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Do you consider the character of shylock to be a victim or villain in the play The Merchant of Venice?

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Introduction

Zachary Beal 14/1/2005 1st draft: "The Merchant of Venice" Word count: Do you consider the character of shylock to be a victim or villain in the play The Merchant of Venice? Shylock is one of the most interesting, memorable and debated characters in the play "The Merchant of Venice". In many ways this is because he is both a victim and a villain. Shylock was made a laughing stock of and is ridiculed by the Christians because he was Jewish. The Jewish community in Venice was treated very poorly at the time that the play was written. The Jews in Venice were not classified as citizens. They were ridiculed in public, not allowed to do any Christian jobs and had to live in the ghetto (a place just for the Jewish community) with walls around it. The ghetto was locked at night so the Jewish people could not get out. Shylock was also ridiculed about his job as a money lender, or "usurer" which was one of the few jobs Jews could do. Since lending money was their only way to make a living, they had to charge interest. The church prohibited Christians from lending money, and called it the sin of usury, but they often needed loans despite this. The play is set in the trading capital of Venice, Italy because it was one of the trading capitals of the world at the time. It is in a prime location for trading, located at the head of the Adriatic Sea, next to the Balkans and below the mountain paths to Germany. ...read more.

Middle

"I'll plague him, I'll torture him - I am glad of it." This shows the bitterness he feels for Antonio because he has been mocked so much and spat at. Shylock uses the words "plague" and "torture" which give a very powerful image of the extent of the hatred shown towards Antonio and the terrible, merciless revenge he plans. Although Shylock has an arguably unhealthy thirst for revenge, we can relate to what he is feeling because it is a natural human flaw to want to avenge wrongs and injustice. Shylock's passionate speech is designed to evoke the audience's sympathy: "I am a Jew. Hath not a Jew eyes? Hath not a Jew hands, organs dimensions, senses, affections, passions fed with the same food, hurt with the same weapons..." Shylock makes us feel sorry for him because he shows that the Christians' racism is affecting him. He is saying that Jews are human just like Christians and everyone is equal underneath their exterior. Shylock is trying to justify his lust for revenge on Antonio, by saying that Antonio has unjustly wronged him because of his religion. The use of the rhetorical questions increases sympathy and helps persuade the audience to think Shylock as a victim of racism. During the play, Shylock becomes more and more isolated. Firstly, his servant Lancelot Gobbo leaves his service to work with Bassanio, and then his daughter leaves him to elope with Lorenzo. Both Bassanio and Lorenzo are Christians, which again suggests that he is a victim of racism, or at least that he is forever being betrayed and hurt by Christians. ...read more.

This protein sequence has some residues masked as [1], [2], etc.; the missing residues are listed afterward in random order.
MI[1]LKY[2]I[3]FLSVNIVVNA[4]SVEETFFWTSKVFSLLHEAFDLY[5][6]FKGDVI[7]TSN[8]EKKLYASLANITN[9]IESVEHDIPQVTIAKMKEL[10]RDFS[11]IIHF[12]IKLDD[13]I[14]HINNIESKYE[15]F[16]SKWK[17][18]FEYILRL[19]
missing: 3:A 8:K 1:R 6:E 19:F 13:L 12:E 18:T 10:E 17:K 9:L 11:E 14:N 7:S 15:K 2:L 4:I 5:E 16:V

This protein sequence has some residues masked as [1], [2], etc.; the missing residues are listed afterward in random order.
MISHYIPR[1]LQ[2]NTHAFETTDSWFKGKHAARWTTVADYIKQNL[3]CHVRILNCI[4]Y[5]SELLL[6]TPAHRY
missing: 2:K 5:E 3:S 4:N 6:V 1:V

Conclusion

Shylock complains his 'own flesh and blood' has deserted him but it was his fault she left because he showed no love to her: "Clamber not you up to the casements then nor thrust your head into the public street to gaze on Christian fools with varnish's faces.... Let not the sound of shallow foppery enter my sober house." This shows that Shylock did not let Jessica out of the house and restrained her because he did not trust her. He tried to make Jessica hate the Christian's as much as he did. Shylock used the words "Christian fools" and "shallow foppery" which shows that he has as much contempt for the Christians as they have for him. He contrasts his "sober" house, with their outlandish clothes and foolish behaviour. He orders Jessica around as if she were a slave, treating her as the Christians treated him. Shylock was taking out his frustration and pain on his daughter, so she had a good reason to leave. As you can see, there is a lot of evidence to support each of the two sides of the argument, 'Do you consider the character of Shylock to be a victim or villain in the play The Merchant of Venice?' I believe that Shylock was victimised by the Christians, and therefore a victim of racial abuse and ridicule. The case that Shylock is a victim is a stronger one than him being a villain. In the end, in my opinion it was the prejudice and oppression of Venetian society that caused his villainy. It even denied him the satisfaction of revenge. ...read more.

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